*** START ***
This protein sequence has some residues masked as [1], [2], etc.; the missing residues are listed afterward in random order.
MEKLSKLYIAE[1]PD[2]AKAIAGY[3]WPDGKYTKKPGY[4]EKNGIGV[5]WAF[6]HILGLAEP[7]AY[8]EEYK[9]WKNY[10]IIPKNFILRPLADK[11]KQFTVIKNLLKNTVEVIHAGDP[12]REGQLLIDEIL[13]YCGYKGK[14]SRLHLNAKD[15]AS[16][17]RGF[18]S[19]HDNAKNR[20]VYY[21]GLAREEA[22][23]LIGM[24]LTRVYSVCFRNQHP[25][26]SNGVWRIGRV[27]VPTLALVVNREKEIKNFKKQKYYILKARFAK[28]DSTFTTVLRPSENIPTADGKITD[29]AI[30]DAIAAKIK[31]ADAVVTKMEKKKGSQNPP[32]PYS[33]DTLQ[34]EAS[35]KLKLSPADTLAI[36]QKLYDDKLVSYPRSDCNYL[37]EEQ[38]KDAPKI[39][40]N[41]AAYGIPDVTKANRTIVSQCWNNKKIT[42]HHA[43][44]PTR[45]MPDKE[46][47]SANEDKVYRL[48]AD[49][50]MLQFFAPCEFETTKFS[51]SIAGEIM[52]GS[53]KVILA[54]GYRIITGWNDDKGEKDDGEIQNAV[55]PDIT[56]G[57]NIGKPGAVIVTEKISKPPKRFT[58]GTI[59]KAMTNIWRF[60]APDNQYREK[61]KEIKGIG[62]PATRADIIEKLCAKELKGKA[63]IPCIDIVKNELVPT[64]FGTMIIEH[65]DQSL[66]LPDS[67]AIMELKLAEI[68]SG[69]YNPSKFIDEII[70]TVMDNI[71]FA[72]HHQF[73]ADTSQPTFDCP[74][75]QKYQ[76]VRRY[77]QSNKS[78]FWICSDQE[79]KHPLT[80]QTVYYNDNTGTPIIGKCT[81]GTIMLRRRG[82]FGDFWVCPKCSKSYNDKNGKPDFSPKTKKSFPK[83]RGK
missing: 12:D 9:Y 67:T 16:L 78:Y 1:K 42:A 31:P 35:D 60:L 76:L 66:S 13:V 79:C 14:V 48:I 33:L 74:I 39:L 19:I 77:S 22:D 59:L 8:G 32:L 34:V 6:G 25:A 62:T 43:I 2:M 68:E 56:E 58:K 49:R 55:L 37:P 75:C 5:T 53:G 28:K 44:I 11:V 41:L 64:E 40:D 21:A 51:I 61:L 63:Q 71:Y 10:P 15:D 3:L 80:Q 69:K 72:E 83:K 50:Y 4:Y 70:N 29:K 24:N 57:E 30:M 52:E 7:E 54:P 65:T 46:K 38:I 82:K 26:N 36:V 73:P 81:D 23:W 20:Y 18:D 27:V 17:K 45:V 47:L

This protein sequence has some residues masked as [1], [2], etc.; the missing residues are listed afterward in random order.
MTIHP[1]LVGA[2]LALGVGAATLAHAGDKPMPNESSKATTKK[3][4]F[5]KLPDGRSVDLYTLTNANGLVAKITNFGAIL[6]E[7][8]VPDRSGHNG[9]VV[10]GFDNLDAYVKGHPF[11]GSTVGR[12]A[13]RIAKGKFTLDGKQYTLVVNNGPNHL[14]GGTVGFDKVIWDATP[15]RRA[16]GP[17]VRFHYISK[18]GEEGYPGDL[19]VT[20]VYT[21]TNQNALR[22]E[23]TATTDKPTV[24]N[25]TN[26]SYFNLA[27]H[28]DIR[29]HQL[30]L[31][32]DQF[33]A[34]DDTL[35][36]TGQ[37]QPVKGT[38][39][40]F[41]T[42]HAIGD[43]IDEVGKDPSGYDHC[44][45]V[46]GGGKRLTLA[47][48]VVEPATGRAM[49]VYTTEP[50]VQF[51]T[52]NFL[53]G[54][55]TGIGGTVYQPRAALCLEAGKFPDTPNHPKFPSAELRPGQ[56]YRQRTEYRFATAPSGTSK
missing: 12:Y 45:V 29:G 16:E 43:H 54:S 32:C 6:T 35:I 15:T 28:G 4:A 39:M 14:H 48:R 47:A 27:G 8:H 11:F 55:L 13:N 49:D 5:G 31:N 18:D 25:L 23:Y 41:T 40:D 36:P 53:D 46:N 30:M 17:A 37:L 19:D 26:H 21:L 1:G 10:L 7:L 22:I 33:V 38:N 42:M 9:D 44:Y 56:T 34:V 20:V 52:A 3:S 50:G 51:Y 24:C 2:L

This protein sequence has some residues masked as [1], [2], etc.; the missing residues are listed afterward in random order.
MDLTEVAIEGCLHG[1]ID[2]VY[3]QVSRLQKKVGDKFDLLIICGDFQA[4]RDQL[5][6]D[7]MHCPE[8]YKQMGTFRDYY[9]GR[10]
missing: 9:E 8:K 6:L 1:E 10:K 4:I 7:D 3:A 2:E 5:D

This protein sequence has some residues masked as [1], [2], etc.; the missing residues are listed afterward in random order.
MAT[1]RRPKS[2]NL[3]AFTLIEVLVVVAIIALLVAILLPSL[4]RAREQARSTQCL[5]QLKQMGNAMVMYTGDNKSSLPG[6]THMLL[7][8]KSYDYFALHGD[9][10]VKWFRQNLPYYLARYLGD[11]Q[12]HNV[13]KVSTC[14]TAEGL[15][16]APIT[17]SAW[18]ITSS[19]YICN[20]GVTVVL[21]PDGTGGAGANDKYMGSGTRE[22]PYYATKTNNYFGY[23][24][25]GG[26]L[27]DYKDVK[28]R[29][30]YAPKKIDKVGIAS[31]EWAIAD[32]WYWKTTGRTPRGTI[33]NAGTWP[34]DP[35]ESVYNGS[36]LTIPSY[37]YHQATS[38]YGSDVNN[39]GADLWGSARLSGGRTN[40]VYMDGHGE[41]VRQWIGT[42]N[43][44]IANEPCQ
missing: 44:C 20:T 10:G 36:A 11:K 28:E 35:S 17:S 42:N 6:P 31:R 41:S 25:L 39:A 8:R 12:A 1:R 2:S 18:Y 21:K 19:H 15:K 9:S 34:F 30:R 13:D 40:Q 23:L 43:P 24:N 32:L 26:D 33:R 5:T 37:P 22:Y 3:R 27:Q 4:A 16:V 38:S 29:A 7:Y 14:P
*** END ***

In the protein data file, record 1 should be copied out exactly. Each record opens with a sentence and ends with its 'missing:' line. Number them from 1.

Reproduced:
This protein sequence has some residues masked as [1], [2], etc.; the missing residues are listed afterward in random order.
MEKLSKLYIAE[1]PD[2]AKAIAGY[3]WPDGKYTKKPGY[4]EKNGIGV[5]WAF[6]HILGLAEP[7]AY[8]EEYK[9]WKNY[10]IIPKNFILRPLADK[11]KQFTVIKNLLKNTVEVIHAGDP[12]REGQLLIDEIL[13]YCGYKGK[14]SRLHLNAKD[15]AS[16][17]RGF[18]S[19]HDNAKNR[20]VYY[21]GLAREEA[22][23]LIGM[24]LTRVYSVCFRNQHP[25][26]SNGVWRIGRV[27]VPTLALVVNREKEIKNFKKQKYYILKARFAK[28]DSTFTTVLRPSENIPTADGKITD[29]AI[30]DAIAAKIK[31]ADAVVTKMEKKKGSQNPP[32]PYS[33]DTLQ[34]EAS[35]KLKLSPADTLAI[36]QKLYDDKLVSYPRSDCNYL[37]EEQ[38]KDAPKI[39][40]N[41]AAYGIPDVTKANRTIVSQCWNNKKIT[42]HHA[43][44]PTR[45]MPDKE[46][47]SANEDKVYRL[48]AD[49][50]MLQFFAPCEFETTKFS[51]SIAGEIM[52]GS[53]KVILA[54]GYRIITGWNDDKGEKDDGEIQNAV[55]PDIT[56]G[57]NIGKPGAVIVTEKISKPPKRFT[58]GTI[59]KAMTNIWRF[60]APDNQYREK[61]KEIKGIG[62]PATRADIIEKLCAKELKGKA[63]IPCIDIVKNELVPT[64]FGTMIIEH[65]DQSL[66]LPDS[67]AIMELKLAEI[68]SG[69]YNPSKFIDEII[70]TVMDNI[71]FA[72]HHQF[73]ADTSQPTFDCP[74][75]QKYQ[76]VRRY[77]QSNKS[78]FWICSDQE[79]KHPLT[80]QTVYYNDNTGTPIIGKCT[81]GTIMLRRRG[82]FGDFWVCPKCSKSYNDKNGKPDFSPKTKKSFPK[83]RGK
missing: 12:D 9:Y 67:T 16:L 78:Y 1:K 42:A 31:P 35:D 60:L 76:L 66:S 13:V 79:C 14:V 48:I 33:L 74:I 39:L 19:I 77:S 22:D 59:L 8:G 32:L 34:V 6:G 25:A 62:T 43:I 2:M 68:E 56:E 58:K 49:R 55:L 37:P 75:C 5:T 53:G 28:K 44:I 11:V 41:L 64:E 40:D 21:A 51:I 61:L 63:Q 71:Y 10:P 15:D 3:L 80:Q 69:K 72:E 83:K 50:Y 4:Y 70:N 29:K 24:N 57:E 30:M 52:E 7:E 54:P 65:T 46:K 38:I 82:K 26:N 36:V 73:P 81:D 23:W 20:Y 18:D 27:V 17:K 45:V 47:L